... They are usually placed in a heated environment on a rack that slowly revolves (ranging between 5 and 240 revolutions/hour). They are inexpensive and are a common method used for the initial scale-up of adherent cells (42). The cells attach and cover the inner surface of the bottle; hence the cells are cyclically bathing in culture medium and exposed to gases. ...
... Like static flasks, rotating flasks are also labor intensive. For high cell numbers, a further constraint of a roller bottle process through scaling-out is the limitation in the control of O 2 and CO 2 in both the gas and the liquid phase of culture (39,42). ...
Article
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Great importance is being given to the impact our food supply chain and consumers' food habits are having on the environment, human health, and animal welfare. One of the latest developments aiming at positively changing the food ecosystem is represented by cultured meat. This form of cellular agriculture has the objective to generate slaughter-free meat products starting from the cultivation of few cells harvested from the animal tissue of interest. As a consequence, a large number of cells has to be generated at a reasonable cost. Just to give an idea of the scale, there were billions of cells just in a bite of the first cultured-meat burger. Thus, one of the major challenges faced by the scientists involved in this new ambitious and fascinating field, is how to efficiently scale-up cell manufacture. Considering the great potential presented by cultured meat, audiences from different backgrounds are very interested in this topic and eager to be informed of the challenges and possible solutions in this area. In light of this, we will provide an overview of the main existing bioprocessing technologies used to scale-up adherent cells at a small and large scale. Thus, giving a brief technical description of these bioprocesses, with the main associated advantages and disadvantages. Moreover, we will introduce an alternative solution we believe has the potential to revolutionize the way adherent cells are grown, helping cultured meat become a reality.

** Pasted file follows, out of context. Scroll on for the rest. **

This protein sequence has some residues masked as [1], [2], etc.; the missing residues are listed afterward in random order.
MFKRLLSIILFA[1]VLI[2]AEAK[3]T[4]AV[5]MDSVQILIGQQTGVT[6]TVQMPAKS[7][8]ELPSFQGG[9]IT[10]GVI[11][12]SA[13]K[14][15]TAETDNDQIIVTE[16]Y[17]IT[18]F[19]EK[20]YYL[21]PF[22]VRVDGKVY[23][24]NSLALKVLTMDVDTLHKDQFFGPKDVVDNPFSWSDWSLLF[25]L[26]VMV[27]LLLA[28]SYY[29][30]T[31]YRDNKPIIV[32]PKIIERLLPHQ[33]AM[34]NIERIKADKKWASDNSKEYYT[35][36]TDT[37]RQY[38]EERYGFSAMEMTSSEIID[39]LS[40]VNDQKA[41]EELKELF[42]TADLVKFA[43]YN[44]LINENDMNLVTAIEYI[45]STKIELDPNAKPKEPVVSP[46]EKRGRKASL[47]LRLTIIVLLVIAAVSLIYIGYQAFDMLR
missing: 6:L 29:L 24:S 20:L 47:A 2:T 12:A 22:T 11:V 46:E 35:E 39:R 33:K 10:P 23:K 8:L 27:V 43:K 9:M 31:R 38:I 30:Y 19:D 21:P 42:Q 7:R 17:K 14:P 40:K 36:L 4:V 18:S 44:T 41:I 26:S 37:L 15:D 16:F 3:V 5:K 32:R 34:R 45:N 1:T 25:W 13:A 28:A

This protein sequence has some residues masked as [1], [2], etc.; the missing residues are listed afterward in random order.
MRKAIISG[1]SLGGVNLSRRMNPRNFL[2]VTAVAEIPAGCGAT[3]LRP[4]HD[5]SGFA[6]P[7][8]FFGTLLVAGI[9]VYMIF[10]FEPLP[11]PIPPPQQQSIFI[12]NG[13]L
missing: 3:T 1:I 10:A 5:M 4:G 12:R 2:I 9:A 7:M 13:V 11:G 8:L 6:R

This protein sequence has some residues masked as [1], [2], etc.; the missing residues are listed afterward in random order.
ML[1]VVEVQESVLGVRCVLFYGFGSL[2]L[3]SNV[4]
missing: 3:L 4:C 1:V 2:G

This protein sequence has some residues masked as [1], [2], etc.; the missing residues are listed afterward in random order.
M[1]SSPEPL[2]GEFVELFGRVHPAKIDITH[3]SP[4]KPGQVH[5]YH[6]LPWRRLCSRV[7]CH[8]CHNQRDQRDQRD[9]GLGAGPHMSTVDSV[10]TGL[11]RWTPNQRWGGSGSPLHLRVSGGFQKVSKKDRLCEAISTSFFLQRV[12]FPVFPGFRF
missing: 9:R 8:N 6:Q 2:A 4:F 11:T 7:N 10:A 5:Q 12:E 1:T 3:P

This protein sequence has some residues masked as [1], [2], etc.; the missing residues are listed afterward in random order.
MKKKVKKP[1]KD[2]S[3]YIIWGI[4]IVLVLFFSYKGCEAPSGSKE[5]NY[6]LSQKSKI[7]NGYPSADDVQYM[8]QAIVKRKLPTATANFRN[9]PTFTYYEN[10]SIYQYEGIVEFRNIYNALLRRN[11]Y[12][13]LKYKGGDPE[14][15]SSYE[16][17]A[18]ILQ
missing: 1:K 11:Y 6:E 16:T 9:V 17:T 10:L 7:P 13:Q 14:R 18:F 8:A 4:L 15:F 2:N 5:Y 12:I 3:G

... The depth of the bioreactor as one of the important parameters for light penetration should be less than 5 cm [58] and its range is defined between 1 and 5 cm [59]. Moreover, based on P. Clapp et al. [60], where gas flow rates are low, and mixing is gentle, a common range for height to width is 1.5:1-2.1:1. Accordingly, in the present study, the panel dimension was defined as 20 cm by 40 cm by 1 cm, whose surface area to volume is 1.1. ...
Article